Does Hand Sanitizer Stop Sweating? (Solved)

Hand sanitizers are a part of our daily routines, giving us a quick way to kill germs when we’re out and about.

But some people have started using them for something else – to stop excessive sweating.

Turns out, hand sanitizer CAN stop sweating (kind of), but it’s temporary.

In this post, I’ll shed some light on how hand sanitizers work, how they temporarily stop sweating, and the side effects of overusing them.

How Hand Sanitizers Work

Hand sanitizers contain ingredients like alcohol or quaternary ammonium compounds.

Also Read: Does Rubbing Alcohol Stop Sweating?

These are designed to kill germs and bacteria on the skin’s surface. And it’s really good at it.

The alcohol, usually ethanol or isopropanol, basically attacks and breaks down the cells of the germs, so they can’t survive or multiply.


That’s why hand sanitizers are such a handy tool for keeping your hands clean and germ-free when you can’t get to a sink with soap and water.

But here’s the thing – hand sanitizers are designed for just that. It’s not for anything else!

Does Hand Sanitizer Stop Sweating?

Hand sanitizer doesn’t directly stop sweating. However the alcohol in them can cause a temporary drying effect on your skin’s surface.

It might feel like it’s stopping sweat, but it’s only drying the existing sweat, not preventing your body from producing more. This only lasts until the alcohol dries up and evaporates, which doesn’t take very long at all.

Sweat glands are located deeper within the skin, and the alcohol doesn’t reach them. So your body can still produce sweat even if your skin feels dry on the surface.

Using hand sanitizers for sweat control is just a temporary Band-Aid solution.

It’s kind of like putting a small piece of duct tape over a hole in a leaky pipe – sure, it might stop the dripping for a little bit, but as soon as that tape comes off or loses its stickiness, the leak will just start right back up again.

Sanitizers don’t fix the root problem causing you to sweat excessively in the first place.

Side Effects Of Overusing Hand Sanitizers

Using too much hand sanitizer, especially ones with a lot of alcohol, can actually be bad for your skin too. Here’s why:

Also Read: Can Effexor Cause Night Sweats

Dry, Cracked Skin

The alcohol in hand sanitizer can strip away your skin’s natural oils. 

These oils help maintain a healthy moisture barrier, keeping your skin hydrated and supple.

But when you use hand sanitizer a lot, it can wash away those oils.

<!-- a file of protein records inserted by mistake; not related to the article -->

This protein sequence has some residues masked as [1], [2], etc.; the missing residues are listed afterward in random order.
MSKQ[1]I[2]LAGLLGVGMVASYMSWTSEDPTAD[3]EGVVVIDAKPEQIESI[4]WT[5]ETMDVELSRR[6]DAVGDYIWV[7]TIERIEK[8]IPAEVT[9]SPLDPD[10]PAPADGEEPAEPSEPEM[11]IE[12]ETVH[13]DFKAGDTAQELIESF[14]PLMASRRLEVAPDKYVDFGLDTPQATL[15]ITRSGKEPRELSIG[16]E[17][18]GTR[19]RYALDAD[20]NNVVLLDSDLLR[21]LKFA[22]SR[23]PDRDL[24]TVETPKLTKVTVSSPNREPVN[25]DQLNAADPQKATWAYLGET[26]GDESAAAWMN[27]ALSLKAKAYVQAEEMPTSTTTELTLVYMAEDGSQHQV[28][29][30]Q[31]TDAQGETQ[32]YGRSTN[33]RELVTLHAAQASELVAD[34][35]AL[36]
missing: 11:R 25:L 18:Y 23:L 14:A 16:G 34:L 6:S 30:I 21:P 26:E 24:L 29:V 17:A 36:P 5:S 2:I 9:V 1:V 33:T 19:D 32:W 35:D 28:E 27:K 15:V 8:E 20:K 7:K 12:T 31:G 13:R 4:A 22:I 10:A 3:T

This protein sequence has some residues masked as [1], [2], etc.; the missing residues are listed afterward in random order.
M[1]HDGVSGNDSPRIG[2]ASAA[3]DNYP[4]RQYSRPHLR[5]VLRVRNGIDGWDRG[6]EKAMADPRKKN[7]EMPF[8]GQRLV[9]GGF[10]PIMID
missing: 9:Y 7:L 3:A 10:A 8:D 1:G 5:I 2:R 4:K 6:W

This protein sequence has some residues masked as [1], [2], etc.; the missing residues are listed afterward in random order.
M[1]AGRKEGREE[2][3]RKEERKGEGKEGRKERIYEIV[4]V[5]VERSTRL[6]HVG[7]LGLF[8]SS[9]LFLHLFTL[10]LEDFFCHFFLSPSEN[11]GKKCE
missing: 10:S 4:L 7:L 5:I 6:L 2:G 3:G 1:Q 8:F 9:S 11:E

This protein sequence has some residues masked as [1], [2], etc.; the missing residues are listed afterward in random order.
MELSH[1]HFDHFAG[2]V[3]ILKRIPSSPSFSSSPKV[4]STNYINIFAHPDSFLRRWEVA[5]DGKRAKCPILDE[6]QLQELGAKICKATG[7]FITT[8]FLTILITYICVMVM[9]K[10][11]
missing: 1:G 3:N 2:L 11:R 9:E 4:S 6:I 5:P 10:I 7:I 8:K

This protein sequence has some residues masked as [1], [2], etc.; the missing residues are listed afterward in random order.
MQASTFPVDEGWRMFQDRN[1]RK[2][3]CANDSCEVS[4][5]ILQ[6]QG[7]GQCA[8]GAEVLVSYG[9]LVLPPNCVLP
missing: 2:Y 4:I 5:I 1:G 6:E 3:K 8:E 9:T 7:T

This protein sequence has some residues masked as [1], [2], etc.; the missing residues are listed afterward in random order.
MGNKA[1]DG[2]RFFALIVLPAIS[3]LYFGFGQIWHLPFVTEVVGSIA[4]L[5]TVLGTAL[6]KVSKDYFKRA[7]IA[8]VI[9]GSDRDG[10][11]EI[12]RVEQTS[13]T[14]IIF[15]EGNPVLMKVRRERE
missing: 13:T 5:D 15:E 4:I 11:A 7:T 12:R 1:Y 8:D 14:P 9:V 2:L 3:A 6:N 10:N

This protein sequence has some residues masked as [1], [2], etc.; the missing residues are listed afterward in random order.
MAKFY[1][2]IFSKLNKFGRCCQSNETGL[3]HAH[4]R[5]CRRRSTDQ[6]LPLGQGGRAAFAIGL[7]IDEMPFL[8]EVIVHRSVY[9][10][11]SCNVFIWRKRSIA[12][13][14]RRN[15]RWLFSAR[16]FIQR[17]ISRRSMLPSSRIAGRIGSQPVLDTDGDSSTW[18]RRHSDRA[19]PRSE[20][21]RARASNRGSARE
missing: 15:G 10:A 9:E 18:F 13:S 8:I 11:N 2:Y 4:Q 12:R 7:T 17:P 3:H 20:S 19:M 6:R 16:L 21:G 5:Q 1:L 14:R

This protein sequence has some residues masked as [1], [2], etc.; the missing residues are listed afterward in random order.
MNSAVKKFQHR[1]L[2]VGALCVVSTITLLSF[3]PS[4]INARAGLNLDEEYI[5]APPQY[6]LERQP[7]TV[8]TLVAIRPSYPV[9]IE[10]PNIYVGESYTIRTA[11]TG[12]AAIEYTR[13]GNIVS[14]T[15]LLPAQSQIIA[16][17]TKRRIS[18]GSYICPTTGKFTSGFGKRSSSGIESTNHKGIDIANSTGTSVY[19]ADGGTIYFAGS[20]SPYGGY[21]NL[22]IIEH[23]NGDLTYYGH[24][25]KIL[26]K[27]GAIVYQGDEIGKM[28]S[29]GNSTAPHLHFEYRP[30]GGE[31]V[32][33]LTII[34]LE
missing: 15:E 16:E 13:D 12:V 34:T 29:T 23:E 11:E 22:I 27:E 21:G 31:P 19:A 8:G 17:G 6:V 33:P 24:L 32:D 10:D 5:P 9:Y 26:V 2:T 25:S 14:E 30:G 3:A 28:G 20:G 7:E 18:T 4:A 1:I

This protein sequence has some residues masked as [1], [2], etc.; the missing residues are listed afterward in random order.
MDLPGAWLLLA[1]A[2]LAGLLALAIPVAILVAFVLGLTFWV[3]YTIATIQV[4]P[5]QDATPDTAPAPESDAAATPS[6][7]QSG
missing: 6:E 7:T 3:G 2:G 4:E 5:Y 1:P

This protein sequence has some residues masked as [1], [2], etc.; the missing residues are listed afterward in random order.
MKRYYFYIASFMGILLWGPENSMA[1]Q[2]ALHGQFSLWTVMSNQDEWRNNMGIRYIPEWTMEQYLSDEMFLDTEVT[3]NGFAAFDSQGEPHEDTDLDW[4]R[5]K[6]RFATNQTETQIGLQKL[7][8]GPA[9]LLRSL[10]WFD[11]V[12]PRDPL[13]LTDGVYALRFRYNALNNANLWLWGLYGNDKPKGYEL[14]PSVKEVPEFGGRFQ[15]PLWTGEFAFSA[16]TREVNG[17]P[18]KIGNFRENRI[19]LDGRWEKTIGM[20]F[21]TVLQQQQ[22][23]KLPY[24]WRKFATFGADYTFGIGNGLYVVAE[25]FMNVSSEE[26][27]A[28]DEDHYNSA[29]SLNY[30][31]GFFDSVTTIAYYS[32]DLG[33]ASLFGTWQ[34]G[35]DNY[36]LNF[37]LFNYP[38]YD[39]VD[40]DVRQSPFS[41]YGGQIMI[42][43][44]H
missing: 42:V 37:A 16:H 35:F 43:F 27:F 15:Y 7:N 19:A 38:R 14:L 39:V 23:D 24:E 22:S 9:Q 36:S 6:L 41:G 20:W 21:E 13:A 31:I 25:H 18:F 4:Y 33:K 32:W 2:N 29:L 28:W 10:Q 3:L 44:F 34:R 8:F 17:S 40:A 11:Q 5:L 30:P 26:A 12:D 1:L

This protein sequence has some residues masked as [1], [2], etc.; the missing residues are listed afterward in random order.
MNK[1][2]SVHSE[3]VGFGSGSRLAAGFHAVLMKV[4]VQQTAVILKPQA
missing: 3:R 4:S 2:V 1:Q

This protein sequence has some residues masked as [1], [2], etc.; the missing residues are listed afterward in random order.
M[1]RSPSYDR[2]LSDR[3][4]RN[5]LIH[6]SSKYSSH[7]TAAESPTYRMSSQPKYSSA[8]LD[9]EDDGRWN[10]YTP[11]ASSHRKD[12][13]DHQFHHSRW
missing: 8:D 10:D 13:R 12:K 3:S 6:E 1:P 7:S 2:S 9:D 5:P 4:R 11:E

That leaves your skin feeling dry, itchy, and sometimes even flaky. And if it gets really bad, you might end up with painful cracks, especially on your fingertips.

This can be especially bothersome for people with sensitive skin conditions like eczema.

Skin Irritation

Just like the dryness, the harshness of the alcohol can irritate your skin – especially if you already have sensitive skin conditions like eczema or psoriasis.

It can make your skin red, burn, sting, or even give you a rash.

And if you’re using hand sanitizer on skin that’s already irritated, it can make things even worse.

Disrupted Microbiome

Our skin is home to a delicate ecosystem of microorganisms, both good and bad.

The good bacteria help protect us from harmful pathogens.

Frequent use of hand sanitizer will kill these bacteria, and disrupt the balance. This can lead to an overgrowth of bad bacteria, potentially causing infections or skin issues like dermatitis.

Inhaling Fumes

This one’s not as common, but if you’re using hand sanitizer in an enclosed space or poorly ventilated areas, its fumes can irritate the mucous membranes in your nose and throat.


This can lead to dizziness, nausea, or headaches.

This is more likely to happen if you inhale a lot of it, and for a long time.

What You Should Do Instead

If you’re dealing with excessive sweating, also known as hyperhidrosis, there are better and safer solutions out there.

Strong antiperspirants and prescription meds can help reduce sweat production.

Or if you prefer natural remedies, things like sage tea, witch hazel, and baking soda have shown promise in managing excessive sweating.

Also Read: 6 Foods That Reduce Sweating

But if your sweating is really severe, it’s best to see a dermatologist or your doctor.

They can evaluate your condition and recommend the right treatments, whether that’s prescription medication, botox injections, or even surgery like ETS in extreme cases.

Bottom Line

Hand sanitizers can give you a temporary break from sweating, but they’re not a reliable or recommended solution for excessive sweating.

Using them for that can cause side effects and doesn’t really address the root cause.

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